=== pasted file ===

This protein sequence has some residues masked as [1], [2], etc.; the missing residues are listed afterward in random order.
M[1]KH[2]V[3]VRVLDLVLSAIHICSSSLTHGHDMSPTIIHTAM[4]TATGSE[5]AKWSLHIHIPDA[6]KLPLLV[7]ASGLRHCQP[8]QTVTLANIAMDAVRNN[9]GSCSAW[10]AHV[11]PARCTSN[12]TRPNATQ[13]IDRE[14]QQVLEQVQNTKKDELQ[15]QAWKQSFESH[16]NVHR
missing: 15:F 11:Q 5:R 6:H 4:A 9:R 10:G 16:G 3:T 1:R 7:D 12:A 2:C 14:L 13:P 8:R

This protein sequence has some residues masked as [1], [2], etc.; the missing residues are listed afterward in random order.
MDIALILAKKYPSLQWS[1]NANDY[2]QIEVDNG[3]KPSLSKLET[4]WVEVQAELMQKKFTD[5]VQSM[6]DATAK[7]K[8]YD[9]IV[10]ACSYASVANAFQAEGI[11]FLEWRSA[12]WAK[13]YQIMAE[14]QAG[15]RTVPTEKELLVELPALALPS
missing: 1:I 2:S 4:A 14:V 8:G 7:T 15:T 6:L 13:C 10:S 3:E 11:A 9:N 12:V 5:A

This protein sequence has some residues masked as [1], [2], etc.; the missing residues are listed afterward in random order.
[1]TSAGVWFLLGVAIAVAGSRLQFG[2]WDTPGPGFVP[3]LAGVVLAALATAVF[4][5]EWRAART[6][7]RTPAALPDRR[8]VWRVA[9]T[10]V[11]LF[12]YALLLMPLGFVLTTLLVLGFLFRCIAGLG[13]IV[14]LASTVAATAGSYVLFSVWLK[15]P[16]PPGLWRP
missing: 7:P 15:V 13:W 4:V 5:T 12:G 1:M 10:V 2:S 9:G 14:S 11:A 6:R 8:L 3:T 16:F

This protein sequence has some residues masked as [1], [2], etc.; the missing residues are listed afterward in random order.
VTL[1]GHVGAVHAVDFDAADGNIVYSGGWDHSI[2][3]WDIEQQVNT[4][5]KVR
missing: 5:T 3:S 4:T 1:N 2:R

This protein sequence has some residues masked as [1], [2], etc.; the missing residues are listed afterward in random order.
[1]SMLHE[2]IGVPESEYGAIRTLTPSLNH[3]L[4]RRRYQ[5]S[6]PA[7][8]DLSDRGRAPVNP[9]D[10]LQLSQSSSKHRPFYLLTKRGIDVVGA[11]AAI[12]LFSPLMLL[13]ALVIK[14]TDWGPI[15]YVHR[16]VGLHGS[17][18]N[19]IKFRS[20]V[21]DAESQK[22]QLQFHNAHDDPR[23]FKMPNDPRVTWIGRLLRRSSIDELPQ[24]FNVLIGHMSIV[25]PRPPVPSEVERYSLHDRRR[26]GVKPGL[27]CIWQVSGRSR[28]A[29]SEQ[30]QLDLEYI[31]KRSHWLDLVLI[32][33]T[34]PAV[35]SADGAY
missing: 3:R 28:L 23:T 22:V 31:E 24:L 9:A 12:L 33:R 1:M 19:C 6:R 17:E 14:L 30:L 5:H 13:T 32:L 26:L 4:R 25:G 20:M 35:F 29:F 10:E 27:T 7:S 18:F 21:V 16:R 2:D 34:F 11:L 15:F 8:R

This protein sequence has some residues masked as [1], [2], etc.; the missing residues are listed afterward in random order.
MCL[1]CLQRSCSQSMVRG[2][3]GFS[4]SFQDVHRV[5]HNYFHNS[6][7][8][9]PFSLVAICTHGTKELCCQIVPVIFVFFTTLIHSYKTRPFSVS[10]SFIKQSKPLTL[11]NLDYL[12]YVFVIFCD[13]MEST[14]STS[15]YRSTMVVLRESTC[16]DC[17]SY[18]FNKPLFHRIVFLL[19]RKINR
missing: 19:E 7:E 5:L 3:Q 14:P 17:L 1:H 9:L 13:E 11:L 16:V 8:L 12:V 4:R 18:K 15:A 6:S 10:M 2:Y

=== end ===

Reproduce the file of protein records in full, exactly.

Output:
This protein sequence has some residues masked as [1], [2], etc.; the missing residues are listed afterward in random order.
M[1]KH[2]V[3]VRVLDLVLSAIHICSSSLTHGHDMSPTIIHTAM[4]TATGSE[5]AKWSLHIHIPDA[6]KLPLLV[7]ASGLRHCQP[8]QTVTLANIAMDAVRNN[9]GSCSAW[10]AHV[11]PARCTSN[12]TRPNATQ[13]IDRE[14]QQVLEQVQNTKKDELQ[15]QAWKQSFESH[16]NVHR
missing: 15:F 11:Q 5:R 6:H 4:A 9:R 10:G 16:G 3:T 1:R 7:D 12:A 2:C 14:L 13:P 8:R

This protein sequence has some residues masked as [1], [2], etc.; the missing residues are listed afterward in random order.
MDIALILAKKYPSLQWS[1]NANDY[2]QIEVDNG[3]KPSLSKLET[4]WVEVQAELMQKKFTD[5]VQSM[6]DATAK[7]K[8]YD[9]IV[10]ACSYASVANAFQAEGI[11]FLEWRSA[12]WAK[13]YQIMAE[14]QAG[15]RTVPTEKELLVELPALALPS
missing: 1:I 2:S 4:A 14:V 8:G 7:T 15:T 6:L 13:C 10:S 3:E 11:A 9:N 12:V 5:A

This protein sequence has some residues masked as [1], [2], etc.; the missing residues are listed afterward in random order.
[1]TSAGVWFLLGVAIAVAGSRLQFG[2]WDTPGPGFVP[3]LAGVVLAALATAVF[4][5]EWRAART[6][7]RTPAALPDRR[8]VWRVA[9]T[10]V[11]LF[12]YALLLMPLGFVLTTLLVLGFLFRCIAGLG[13]IV[14]LASTVAATAGSYVLFSVWLK[15]P[16]PPGLWRP
missing: 7:P 15:V 13:W 4:V 5:T 12:G 1:M 10:V 2:S 9:G 14:S 11:A 6:R 8:L 3:T 16:F

This protein sequence has some residues masked as [1], [2], etc.; the missing residues are listed afterward in random order.
VTL[1]GHVGAVHAVDFDAADGNIVYSGGWDHSI[2][3]WDIEQQVNT[4][5]KVR
missing: 5:T 3:S 4:T 1:N 2:R

This protein sequence has some residues masked as [1], [2], etc.; the missing residues are listed afterward in random order.
[1]SMLHE[2]IGVPESEYGAIRTLTPSLNH[3]L[4]RRRYQ[5]S[6]PA[7][8]DLSDRGRAPVNP[9]D[10]LQLSQSSSKHRPFYLLTKRGIDVVGA[11]AAI[12]LFSPLMLL[13]ALVIK[14]TDWGPI[15]YVHR[16]VGLHGS[17][18]N[19]IKFRS[20]V[21]DAESQK[22]QLQFHNAHDDPR[23]FKMPNDPRVTWIGRLLRRSSIDELPQ[24]FNVLIGHMSIV[25]PRPPVPSEVERYSLHDRRR[26]GVKPGL[27]CIWQVSGRSR[28]A[29]SEQ[30]QLDLEYI[31]KRSHWLDLVLI[32][33]T[34]PAV[35]SADGAY
missing: 3:R 28:L 23:T 22:V 31:E 24:L 9:A 12:L 33:R 1:M 19:C 6:R 17:E 14:L 30:L 5:H 13:T 32:L 26:L 4:R 25:G 20:M 35:F 29:F 10:E 27:T 7:S 18:F 21:V 16:R 2:D 34:F 11:L 15:F 8:R

This protein sequence has some residues masked as [1], [2], etc.; the missing residues are listed afterward in random order.
MCL[1]CLQRSCSQSMVRG[2][3]GFS[4]SFQDVHRV[5]HNYFHNS[6][7][8][9]PFSLVAICTHGTKELCCQIVPVIFVFFTTLIHSYKTRPFSVS[10]SFIKQSKPLTL[11]NLDYL[12]YVFVIFCD[13]MEST[14]STS[15]YRSTMVVLRESTC[16]DC[17]SY[18]FNKPLFHRIVFLL[19]RKINR
missing: 19:E 7:E 5:L 3:Q 14:P 17:L 1:H 9:L 13:E 11:L 16:V 8:L 12:V 4:R 18:K 15:A 6:S 10:M 2:Y